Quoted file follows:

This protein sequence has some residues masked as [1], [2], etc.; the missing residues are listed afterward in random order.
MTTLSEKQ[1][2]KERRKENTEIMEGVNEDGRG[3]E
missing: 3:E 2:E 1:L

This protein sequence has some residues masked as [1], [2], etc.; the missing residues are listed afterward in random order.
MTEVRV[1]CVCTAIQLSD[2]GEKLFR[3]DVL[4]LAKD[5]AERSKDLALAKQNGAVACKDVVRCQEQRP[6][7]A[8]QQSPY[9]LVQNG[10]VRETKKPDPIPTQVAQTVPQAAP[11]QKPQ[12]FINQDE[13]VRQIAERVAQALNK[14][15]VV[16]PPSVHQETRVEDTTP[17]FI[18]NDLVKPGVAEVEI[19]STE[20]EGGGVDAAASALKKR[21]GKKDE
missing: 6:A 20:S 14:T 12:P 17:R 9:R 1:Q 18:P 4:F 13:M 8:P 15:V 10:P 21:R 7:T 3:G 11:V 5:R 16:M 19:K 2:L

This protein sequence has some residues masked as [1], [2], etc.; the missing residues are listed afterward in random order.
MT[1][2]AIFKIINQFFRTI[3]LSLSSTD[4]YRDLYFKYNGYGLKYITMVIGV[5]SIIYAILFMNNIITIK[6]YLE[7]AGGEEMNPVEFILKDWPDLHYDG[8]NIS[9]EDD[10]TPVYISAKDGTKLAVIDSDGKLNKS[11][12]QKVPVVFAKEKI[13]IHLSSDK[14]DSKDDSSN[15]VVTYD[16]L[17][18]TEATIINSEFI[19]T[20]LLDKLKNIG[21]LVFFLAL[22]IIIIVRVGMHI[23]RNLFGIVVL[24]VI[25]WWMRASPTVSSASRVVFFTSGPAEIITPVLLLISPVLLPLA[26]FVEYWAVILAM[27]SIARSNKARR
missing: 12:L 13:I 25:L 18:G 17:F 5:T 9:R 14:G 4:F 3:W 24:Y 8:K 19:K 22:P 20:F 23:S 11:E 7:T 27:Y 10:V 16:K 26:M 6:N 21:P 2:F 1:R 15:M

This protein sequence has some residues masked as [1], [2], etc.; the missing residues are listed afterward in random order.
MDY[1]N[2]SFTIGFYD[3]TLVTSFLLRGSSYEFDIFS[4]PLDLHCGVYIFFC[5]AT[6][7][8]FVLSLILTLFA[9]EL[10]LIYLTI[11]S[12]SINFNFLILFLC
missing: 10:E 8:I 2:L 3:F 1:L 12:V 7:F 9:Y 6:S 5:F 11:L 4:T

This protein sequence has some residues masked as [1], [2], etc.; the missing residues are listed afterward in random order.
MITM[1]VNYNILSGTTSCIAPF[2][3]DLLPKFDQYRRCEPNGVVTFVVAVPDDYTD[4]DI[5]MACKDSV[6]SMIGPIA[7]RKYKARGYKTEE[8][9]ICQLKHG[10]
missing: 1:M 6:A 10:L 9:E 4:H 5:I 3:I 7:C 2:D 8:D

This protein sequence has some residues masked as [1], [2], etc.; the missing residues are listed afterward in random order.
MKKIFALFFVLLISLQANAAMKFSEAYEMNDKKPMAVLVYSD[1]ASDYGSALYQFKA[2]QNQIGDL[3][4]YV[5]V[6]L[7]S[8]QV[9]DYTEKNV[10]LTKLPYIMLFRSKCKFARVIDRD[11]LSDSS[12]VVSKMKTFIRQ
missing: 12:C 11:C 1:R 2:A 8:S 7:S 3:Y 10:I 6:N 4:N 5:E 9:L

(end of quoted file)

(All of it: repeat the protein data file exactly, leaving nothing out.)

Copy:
This protein sequence has some residues masked as [1], [2], etc.; the missing residues are listed afterward in random order.
MTTLSEKQ[1][2]KERRKENTEIMEGVNEDGRG[3]E
missing: 3:E 2:E 1:L

This protein sequence has some residues masked as [1], [2], etc.; the missing residues are listed afterward in random order.
MTEVRV[1]CVCTAIQLSD[2]GEKLFR[3]DVL[4]LAKD[5]AERSKDLALAKQNGAVACKDVVRCQEQRP[6][7]A[8]QQSPY[9]LVQNG[10]VRETKKPDPIPTQVAQTVPQAAP[11]QKPQ[12]FINQDE[13]VRQIAERVAQALNK[14][15]VV[16]PPSVHQETRVEDTTP[17]FI[18]NDLVKPGVAEVEI[19]STE[20]EGGGVDAAASALKKR[21]GKKDE
missing: 6:A 20:S 14:T 12:P 17:R 9:R 1:Q 18:P 4:F 13:M 8:P 15:V 10:P 21:R 7:T 3:G 11:V 5:R 16:M 19:K 2:L

This protein sequence has some residues masked as [1], [2], etc.; the missing residues are listed afterward in random order.
MT[1][2]AIFKIINQFFRTI[3]LSLSSTD[4]YRDLYFKYNGYGLKYITMVIGV[5]SIIYAILFMNNIITIK[6]YLE[7]AGGEEMNPVEFILKDWPDLHYDG[8]NIS[9]EDD[10]TPVYISAKDGTKLAVIDSDGKLNKS[11][12]QKVPVVFAKEKI[13]IHLSSDK[14]DSKDDSSN[15]VVTYD[16]L[17][18]TEATIINSEFI[19]T[20]LLDKLKNIG[21]LVFFLAL[22]IIIIVRVGMHI[23]RNLFGIVVL[24]VI[25]WWMRASPTVSSASRVVFFTSGPAEIITPVLLLISPVLLPLA[26]FVEYWAVILAM[27]SIARSNKARR
missing: 12:L 13:I 25:L 18:G 17:F 5:T 9:R 14:G 4:F 3:W 24:Y 8:K 19:K 22:P 20:F 23:S 11:E 7:T 27:Y 10:V 16:K 26:M 6:N 21:P 2:F 1:R 15:M

This protein sequence has some residues masked as [1], [2], etc.; the missing residues are listed afterward in random order.
MDY[1]N[2]SFTIGFYD[3]TLVTSFLLRGSSYEFDIFS[4]PLDLHCGVYIFFC[5]AT[6][7][8]FVLSLILTLFA[9]EL[10]LIYLTI[11]S[12]SINFNFLILFLC
missing: 10:E 8:I 2:L 3:F 1:L 12:V 7:F 9:Y 6:S 5:F 11:L 4:T

This protein sequence has some residues masked as [1], [2], etc.; the missing residues are listed afterward in random order.
MITM[1]VNYNILSGTTSCIAPF[2][3]DLLPKFDQYRRCEPNGVVTFVVAVPDDYTD[4]DI[5]MACKDSV[6]SMIGPIA[7]RKYKARGYKTEE[8][9]ICQLKHG[10]
missing: 1:M 6:A 10:L 9:E 4:H 5:I 3:I 7:C 2:D 8:D

This protein sequence has some residues masked as [1], [2], etc.; the missing residues are listed afterward in random order.
MKKIFALFFVLLISLQANAAMKFSEAYEMNDKKPMAVLVYSD[1]ASDYGSALYQFKA[2]QNQIGDL[3][4]YV[5]V[6]L[7]S[8]QV[9]DYTEKNV[10]LTKLPYIMLFRSKCKFARVIDRD[11]LSDSS[12]VVSKMKTFIRQ
missing: 12:C 11:C 1:R 2:A 8:S 7:S 3:Y 10:I 6:N 4:N 5:E 9:L